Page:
One of the 2018 Oscars’ best red carpet moments was undoubtedly Ashley Judd and Mira Sorvino’s show of support for the Time’s Up movement. The actresses spoke up for equality for women everywhere, a message that Judd, Salma Hayek, and Anabella Sciorra reiterated later when the 90th Academy Awards carved out a meaningful moment for some of Hollywood’s most pressing issues.
The three women — who, along with Sorvino, have come forward with sexual harassment accusations against Weinstein — took the stage to honor the Time’s Up and #MeToo movements while also highlighting the trailblazers of diversity in film over the the past year.
“Many spoke their truth and the journey ahead is long, but slowly a new path has emerged,” said Judd, speaking for the “mighty chorus” of women and men who have publicly named their accusers and joined the Time’s Up movement. “We work together to make sure that the next 90 years empower these limitless possibilities of equality, diversity, inclusion, intersectionality. That’s what this year has promised us.”
Hayek then introduced a montage of the 2018 Oscars’ groundbreaking, record-setting filmmakers, from Greta Gerwig and Ava Duvernay, to Jordan Peele and Kumail Nanjiani. “We salute those unstoppable spirits who kicked ass and broke through the biased perceptions against their gender, their race, and ethnicity to tell their stories,” she said.
While the montage was indeed poignant, it echoed host Jimmy Kimmel’s biting opening monologue in that even its serious subjects were treated to some light-hearted punchlines. Kumail Nanjiani, who, along with his wife, Emily V. Gordon, was nominated for Best Original Screenplay for their film The Big Sick, was a highlight. “Some of my favorite movies are movies by straight white dudes, about straight white dudes,” he said. “And now straight white dudes can watch movies starring me, and you relate to that. It’s not that hard. I’ve done it my whole life.”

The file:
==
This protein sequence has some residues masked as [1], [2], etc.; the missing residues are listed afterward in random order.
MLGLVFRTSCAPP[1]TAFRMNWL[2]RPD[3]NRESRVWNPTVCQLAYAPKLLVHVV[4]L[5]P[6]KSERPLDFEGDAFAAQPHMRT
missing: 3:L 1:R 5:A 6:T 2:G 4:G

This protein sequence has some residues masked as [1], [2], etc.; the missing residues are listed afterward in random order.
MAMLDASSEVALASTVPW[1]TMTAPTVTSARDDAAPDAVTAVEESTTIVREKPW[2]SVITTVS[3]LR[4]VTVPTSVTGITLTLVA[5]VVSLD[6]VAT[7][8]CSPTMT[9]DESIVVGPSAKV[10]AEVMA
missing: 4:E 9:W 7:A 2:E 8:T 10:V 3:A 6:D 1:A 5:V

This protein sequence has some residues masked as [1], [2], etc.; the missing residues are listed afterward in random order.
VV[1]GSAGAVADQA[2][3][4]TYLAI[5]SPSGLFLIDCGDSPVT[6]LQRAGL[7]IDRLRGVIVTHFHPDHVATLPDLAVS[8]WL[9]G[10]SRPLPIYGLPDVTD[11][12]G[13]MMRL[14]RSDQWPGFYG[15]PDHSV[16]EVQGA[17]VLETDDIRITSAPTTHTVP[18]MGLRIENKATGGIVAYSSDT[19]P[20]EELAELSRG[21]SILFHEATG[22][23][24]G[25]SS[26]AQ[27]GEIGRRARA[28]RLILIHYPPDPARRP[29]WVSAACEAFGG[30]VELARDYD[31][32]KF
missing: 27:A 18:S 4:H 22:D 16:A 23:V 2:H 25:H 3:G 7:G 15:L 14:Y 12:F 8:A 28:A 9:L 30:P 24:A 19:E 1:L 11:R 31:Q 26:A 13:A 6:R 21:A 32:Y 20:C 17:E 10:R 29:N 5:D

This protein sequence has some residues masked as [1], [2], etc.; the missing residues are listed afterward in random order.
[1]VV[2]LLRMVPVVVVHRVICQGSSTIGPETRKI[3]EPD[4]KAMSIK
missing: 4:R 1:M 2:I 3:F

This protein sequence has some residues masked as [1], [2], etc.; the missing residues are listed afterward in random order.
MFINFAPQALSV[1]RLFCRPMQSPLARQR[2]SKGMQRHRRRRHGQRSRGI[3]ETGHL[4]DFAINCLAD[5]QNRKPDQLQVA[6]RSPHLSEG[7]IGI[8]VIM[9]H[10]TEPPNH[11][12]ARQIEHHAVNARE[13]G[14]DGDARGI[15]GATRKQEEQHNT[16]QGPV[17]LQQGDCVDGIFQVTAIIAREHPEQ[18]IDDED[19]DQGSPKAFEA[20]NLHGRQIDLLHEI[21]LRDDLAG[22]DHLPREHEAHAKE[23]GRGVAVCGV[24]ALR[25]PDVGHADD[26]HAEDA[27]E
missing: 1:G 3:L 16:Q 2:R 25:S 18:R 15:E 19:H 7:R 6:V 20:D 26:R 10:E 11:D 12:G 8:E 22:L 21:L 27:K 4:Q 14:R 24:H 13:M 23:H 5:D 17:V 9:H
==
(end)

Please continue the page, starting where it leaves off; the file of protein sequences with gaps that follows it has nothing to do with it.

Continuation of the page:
Barry Jenkins, who directed last year’s Best Picture Moonlight, recalled the moving moment he realized the true importance of mainstream representation. “I remember going to see Wonder Woman, sitting in the theater, and hearing women cry, [and] it clicked,” he said. “This is what white men hear all the time. And all these women are having this experience for the first time. It’s going to be the same thing when people see Black Panther.”
Sorvino summed up the hope that the segment, and the current reckoning in Hollywood, has imparted: “It’s this possibility of the status quo not having to be the status quo any longer.”
What did you think of the 2018 Oscars diversity segment? Let us know @BritandCo.
(photos via Kevin Winter/Getty Images + Christopher Polk/Getty Images)